Can my employer make me work on bank holidays?

Whether you can be required to work on bank holidays will depend on your contract of employment. There is no general legal right to time off on bank holidays, though it is a common practice to give time off.

Many people have the right to bank holidays written into their contract with their employer.

But if you don't have this, employers can require you to work on public holidays. Many jobs (such as in the emergency services and the media) have always worked on bank holidays, but employers in many other sectors (such as retail) now expect their staff to work bank holidays too. Good employers are likely to offer overtime pay or enhanced time off in lieu.

Where a trade union is recognised at your workplace, there is likely to be a collective agreement in place concerning bank holiday working, and better arrangements are likely to have been negotiated, such as enhanced pay rates.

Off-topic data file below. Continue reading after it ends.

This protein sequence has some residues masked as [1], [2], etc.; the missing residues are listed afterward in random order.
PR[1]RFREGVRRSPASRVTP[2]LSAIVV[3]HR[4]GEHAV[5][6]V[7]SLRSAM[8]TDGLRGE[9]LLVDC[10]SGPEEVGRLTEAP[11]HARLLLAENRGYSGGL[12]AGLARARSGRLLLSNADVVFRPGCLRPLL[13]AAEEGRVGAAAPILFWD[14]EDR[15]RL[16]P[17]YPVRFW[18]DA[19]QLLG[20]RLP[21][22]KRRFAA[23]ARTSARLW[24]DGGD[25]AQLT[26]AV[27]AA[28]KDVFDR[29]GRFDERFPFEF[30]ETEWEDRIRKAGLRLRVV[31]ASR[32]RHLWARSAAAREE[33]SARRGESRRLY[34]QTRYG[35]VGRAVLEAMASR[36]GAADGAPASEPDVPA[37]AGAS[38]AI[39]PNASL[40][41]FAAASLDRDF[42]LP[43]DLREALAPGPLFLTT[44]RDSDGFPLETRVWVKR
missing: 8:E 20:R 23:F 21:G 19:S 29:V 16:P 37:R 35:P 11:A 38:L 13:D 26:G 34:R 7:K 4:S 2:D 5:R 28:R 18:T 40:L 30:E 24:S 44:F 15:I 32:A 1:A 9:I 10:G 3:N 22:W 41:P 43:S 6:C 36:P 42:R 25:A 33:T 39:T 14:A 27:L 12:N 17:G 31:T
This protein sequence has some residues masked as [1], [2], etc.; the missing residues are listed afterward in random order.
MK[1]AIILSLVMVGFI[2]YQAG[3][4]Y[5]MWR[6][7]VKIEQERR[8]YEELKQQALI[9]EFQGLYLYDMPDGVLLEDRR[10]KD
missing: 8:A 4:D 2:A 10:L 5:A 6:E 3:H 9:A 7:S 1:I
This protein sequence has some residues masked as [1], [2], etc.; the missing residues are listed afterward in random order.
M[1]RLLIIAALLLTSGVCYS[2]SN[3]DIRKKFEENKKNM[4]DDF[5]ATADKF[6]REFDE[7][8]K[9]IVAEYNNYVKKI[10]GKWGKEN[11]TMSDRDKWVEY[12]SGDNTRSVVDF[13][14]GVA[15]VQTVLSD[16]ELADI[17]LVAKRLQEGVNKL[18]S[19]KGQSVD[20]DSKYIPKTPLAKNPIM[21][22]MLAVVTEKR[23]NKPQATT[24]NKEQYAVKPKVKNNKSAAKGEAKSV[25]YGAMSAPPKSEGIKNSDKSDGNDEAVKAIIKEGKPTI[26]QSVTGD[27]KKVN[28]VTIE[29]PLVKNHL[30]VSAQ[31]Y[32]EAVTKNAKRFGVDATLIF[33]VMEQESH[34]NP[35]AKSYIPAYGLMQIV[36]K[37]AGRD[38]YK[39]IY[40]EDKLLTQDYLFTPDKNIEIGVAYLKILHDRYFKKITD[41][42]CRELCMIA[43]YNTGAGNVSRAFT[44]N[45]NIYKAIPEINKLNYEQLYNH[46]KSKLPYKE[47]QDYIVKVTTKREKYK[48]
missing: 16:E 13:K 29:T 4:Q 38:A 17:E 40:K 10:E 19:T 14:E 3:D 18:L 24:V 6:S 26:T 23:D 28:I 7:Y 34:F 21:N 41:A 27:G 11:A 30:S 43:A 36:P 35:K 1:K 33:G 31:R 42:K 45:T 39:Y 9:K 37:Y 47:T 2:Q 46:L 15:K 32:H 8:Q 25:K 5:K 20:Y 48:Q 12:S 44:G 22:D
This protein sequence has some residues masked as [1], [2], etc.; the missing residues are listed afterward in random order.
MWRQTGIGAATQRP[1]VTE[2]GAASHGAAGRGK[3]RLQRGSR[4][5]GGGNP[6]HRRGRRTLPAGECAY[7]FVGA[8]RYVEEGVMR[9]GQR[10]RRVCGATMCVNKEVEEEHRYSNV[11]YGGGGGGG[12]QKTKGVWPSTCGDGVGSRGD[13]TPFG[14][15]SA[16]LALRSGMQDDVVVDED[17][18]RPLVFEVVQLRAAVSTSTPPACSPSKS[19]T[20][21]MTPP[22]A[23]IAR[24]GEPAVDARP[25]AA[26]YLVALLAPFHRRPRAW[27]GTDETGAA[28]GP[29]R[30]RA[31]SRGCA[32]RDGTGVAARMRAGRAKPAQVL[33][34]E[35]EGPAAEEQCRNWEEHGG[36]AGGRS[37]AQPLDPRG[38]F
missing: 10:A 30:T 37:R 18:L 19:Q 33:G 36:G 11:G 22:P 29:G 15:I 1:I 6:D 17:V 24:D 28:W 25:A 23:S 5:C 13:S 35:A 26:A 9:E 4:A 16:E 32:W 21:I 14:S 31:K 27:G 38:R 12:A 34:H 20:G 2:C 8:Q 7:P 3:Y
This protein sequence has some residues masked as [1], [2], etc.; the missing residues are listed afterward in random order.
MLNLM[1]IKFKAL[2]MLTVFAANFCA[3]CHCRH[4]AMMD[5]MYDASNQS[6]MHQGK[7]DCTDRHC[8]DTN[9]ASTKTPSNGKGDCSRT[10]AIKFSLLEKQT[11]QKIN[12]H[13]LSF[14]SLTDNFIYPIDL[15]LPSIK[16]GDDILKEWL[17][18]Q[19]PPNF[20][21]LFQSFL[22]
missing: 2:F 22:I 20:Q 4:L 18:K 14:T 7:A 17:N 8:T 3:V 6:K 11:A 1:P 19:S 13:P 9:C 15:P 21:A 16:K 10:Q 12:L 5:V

In the retail sector, there are special rights relating to Sunday working (for example, Easter Sunday). Changes to the law should soon be coming into force which will make it easier for workers to object to Sunday working (unless Sunday is the only day they are contracted to work). You can find more information about your rights in relation to Sunday working from the website of retail workers' union Usdaw.

Note: This content is provided as general background information and should not be taken as legal advice or financial advice for your particular situation. Make sure to get individual advice on your case from your union, a source on our free help page or an independent financial advisor before taking any action.